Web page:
THERE are two different sets of men in the world, who regard the prophecies of Sacred Scripture in a very different light one set are those, who, presuming not to call in question the existence of a Supreme Intellect, yet maintain that such a being has never revealed himself to his earthly creatures; that although he has informed the human body with functions so wonderfully adapted to its maintenance, and with faculties so beautifully contrived for its converse with the world around it, he has yet never condescended to hold any intercourse with his intelligent creatures, either for the purpose of manifesting to them the glory of his own attributes, or promulgating among them those laws which are best adapted to their happiness. Such men as these look upon the prophetical narratives of the Old and New Testaments as the idle dreams or waking reveries of brain-sick superstition; or, perhaps, as something still worse-the artful inventions of a cunning priesthood, written after the events which they pretend so mysteriously to have foretold. Another set are those, who, with a single-hearted, entire, and devoted faith in the divine origin of the prophecies of Holy Writ, with unwearied industry, seek to gather from the types and mystical narratives in which they are set forth, either a sketchy portraiture of the past, or a shadowy outline of what is yet to come. Now, it were well worth the while of an impartial philosopher to inquire, whether there is any thing in the creed of the latter set of men, at variance with the present amount of human knowledge as attained to by the inductive method of Lord Bacon, without the light of divine revelation, that need make any man ashamed, however high his scientific attainments may be, to follow under the banner of that faith, which has enrolled among its adherents some of the highest intellects that ever graced humanity.
With the view of pursuing our inquiry upon this point, more especially as relates to Prophecy, the subject of this work, let us fix upon man as the subject of our reasonings; and let us endeavour to determine, if possible, whether the miraculous manner in which the prophecies treated of in this work were communicated to their human promulgators, Daniel and St John, is or is not consistent with true philosophy. Now, it appears to us, that the best manner of proceeding in an inquiry of this kind will be, first to ascertain what knowledge,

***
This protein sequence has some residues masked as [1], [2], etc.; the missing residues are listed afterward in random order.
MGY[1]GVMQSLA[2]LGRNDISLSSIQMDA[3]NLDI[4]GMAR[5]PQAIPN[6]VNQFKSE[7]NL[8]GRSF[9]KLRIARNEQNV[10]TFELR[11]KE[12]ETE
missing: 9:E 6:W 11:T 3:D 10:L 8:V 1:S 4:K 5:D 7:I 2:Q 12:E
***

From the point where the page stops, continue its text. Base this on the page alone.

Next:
without the light of divine revelation, man can arrive at of his own faculties; and then to compare such knowledge with the evidence of the two witnesses of God, the Old and New Testaments, and see how the two correspond. Casting divine revelation altogether aside, then, man can be regarded as nothing more than an association of phenomena operated upon a mass of matter by a set of powers which are unknown,—a mere material machine, wherein functions are carried on, most skilfully adapted to his support and reproduction, and wherein powers operate, most excellently calculated for his converse with the material and intellectual world around him; which faculties, however, are lost to existence the moment that the blood ceases to flow through their material organs. Human perception, thought, and loco-motion having, thus, never been objects of human observation, but as arising from material organs by the operation of certain unknown powers, must, therefore, be considered as phenomena of the material world : and, however strange it may appear, matter must be regarded as the matrix of those very perceptions and thoughts which take cognizance of itself. Since, also, every faculty of man, and consciousness among the rest, ceases from the moment that the blood fails to circulate through its material organ in the brain, no conscience of identity in man beyond, with himself on this side of, death, can be admitted by true philosophy, without divine revelation, to exist: for the same reasoning that would infer it of man, would also infer the same of the brute creation, which have the same faculties of perception and thought as man, only in an inferior degree; which depends, as comparative physiology informs us, more upon the less complicated structure, and smaller relative size of the brains of the former, and their want of the organs of speech, than upon any inferiority in the intelligence, by which, as we shall see, the powers of which they are conscious operate. Because the functions and faculties of man, as well as of the lower animals, are certainly associated and directed by some intelligence to the accomplishment of certain ends, philosophy is not entitled to give to such an association of functions and faculties a name, and to talk of that name as a single entity. It would well become those metaphysicians, who turn away their eyes with scorn from the light of divine revelation, to shew us that they are at least philosophers, by reforming their nomenclature; for the language which they employ is often very loose and illogical, and totally at variance with the rules which ought to be followed in the study of phenomena. Such men have given to the combination of the human faculties of perception and thought the name of "mind," and talk of this as a real entity; whereas, to philosophy without divine revelation, it is no such thing. All that can be said by the infidel in divine revelation, who will be just and honest enough not to lay claim to more knowledge than his unenlightened reason can furnish him with, is, that man is conscious of the capability of calling into action a certain number of powers, by the operation of which upon certain organs in his body, he is made conscious of perception and thought; but he is by no means justified in concluding that these powers are the same, any more than